Rosai-Dorfman Disease

Rosai-Dorfman disease (RDD) is a rare disease characterized by proliferation of histiocytes in lymph nodes and other organs.  Skin involvement occurs in about 10% of systemic cases, but more cases of skin-limited RDD are being recognized, especially in women, based on recent case reports and personal experience.

Typical skin nodules seen in Rosai-Dorfman Disease

The other name for RDD is “sinus histiocytosis with massive lymphadenopathy.”  The lymph nodes in the neck are most often enlarged on both sides in the systemic form.  Skin lesions may be solitary or multiple, papules or nodules, in hues of red, brown, and purple.  The face is commonly affected.  Blood abnormalities are also often seen in systemic RDD.

The cause of RDD is not known, but it is believed to be non-cancerous.   The diagnosis must be confirmed by a biopsy of a lymph node or skin lesion where the pathologic findings are distinctive and identical.  One unusual characteristic feature is emperiopolesis which means the engulfment of entire lymphocytes and plasma cells by the histiocytes.

While treatment is not always necessary, it may be indicated if lesions are particularly large, widespread, or destructive.  I have personally seen only two cases of RDD in over three decades of dermatology practice.  The first was a man with massive lymph nodes in the neck and disseminated skin nodules.  His physician was contemplating treating him with the anti-cancer drug Rituxan.  The second was a woman with a solitary nodule on the back.  We were able to completely excise that lesion surgically.

Two new cases of RDD limited to skin were published recently in Cutis (June and November 2012).  One patient was an elderly man with nodules on the left flank.  No treatment was rendered.  The other case report was of a 50-year-old woman with RDD limited to the face and back.  She was treated by liquid nitrogen cryosurgery with partial success after topical and intralesional corticosteroids failed.

Other Interesting Case Studies:
How Efficient Is Your Dermatologist? Example from My Practice-Eczema or Ringworm
Painful Oral Erosions and White Patches

Tagged , , , , , , . Bookmark the permalink.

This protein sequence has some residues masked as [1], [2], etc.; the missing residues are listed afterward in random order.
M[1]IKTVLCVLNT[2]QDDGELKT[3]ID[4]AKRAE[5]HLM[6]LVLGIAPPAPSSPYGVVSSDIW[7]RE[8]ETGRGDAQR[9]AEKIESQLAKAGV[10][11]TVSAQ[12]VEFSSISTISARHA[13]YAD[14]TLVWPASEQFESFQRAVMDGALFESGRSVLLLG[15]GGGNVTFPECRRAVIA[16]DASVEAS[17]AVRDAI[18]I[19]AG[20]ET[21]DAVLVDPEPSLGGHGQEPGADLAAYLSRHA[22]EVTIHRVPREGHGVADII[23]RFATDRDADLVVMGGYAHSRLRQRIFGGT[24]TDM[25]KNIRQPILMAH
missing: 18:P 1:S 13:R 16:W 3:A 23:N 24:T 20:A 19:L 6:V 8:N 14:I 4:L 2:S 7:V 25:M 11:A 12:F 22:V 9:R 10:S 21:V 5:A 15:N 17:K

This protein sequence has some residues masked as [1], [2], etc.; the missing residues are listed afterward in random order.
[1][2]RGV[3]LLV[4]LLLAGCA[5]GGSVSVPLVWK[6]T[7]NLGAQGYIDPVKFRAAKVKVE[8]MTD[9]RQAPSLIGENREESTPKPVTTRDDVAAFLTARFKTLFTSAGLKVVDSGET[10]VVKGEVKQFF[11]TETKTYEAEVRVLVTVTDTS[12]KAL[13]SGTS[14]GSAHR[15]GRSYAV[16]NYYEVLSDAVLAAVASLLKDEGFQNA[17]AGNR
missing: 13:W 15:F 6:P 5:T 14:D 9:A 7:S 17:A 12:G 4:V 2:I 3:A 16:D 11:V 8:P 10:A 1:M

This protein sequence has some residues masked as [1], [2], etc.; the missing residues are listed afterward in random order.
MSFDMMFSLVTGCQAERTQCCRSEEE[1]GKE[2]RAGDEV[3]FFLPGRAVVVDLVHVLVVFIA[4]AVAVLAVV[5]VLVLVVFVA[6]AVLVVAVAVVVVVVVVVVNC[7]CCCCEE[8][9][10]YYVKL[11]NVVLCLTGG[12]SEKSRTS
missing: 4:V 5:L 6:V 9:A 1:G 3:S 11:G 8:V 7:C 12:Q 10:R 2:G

4 Responses to Rosai-Dorfman Disease

  1. Eric Pan says:

    Hello Doctor Charles:

    We are from China, and my father suffered the RDD from his nose, but now the tumour already go into his brain. With the surgery did last year, our doctor told us they already took off almost 90% of the tumour, but unfortunately, my father’s eye is oppressed by the tumour. We are in China, and looks our doctors in China have no idea for RDD. Would you plz kindly suggest us some idea for his disease? And looking forward your reply and let me know which information you need?

    • Heather Mason says:

      My daughter’s situation is the same as Eric Pan’s father, but she is just 14 years old. I am very interested to know what happened in his case, please advise.
      Specifically my daughter had surgery on one eye, and the pathology determined it was Rosai Dorfman’s, on her other eye the doctor’s are extremely leery to perform surgery as the tumor is between her eye and brain. We have been through 6 months of chemotherapy but there has been little change. We are looking for options.

  2. Lineice Davis says:

    I have a twelve year old daughter who has been fighting this for a few years now.She’s have had two eye surgery’s,nose and she’s got one on her aorta on her heart. All they can say is they are going to watch it.

    • Dr. Camisa says:

      I am sorry to hear this. It is very unusual for children to have R-D disease. My own practice is limited to adults only. I would suggest that you obtain a second opinion from pediatric oncology at a major academic center such as Mayo Clinic (Rochester,MN) or MD Anderson (Houston,TX). Get a copy of all of her records to bring to this consultation so they don’t have to repeat so many tests.

Leave a Reply

Your email address will not be published. Required fields are marked *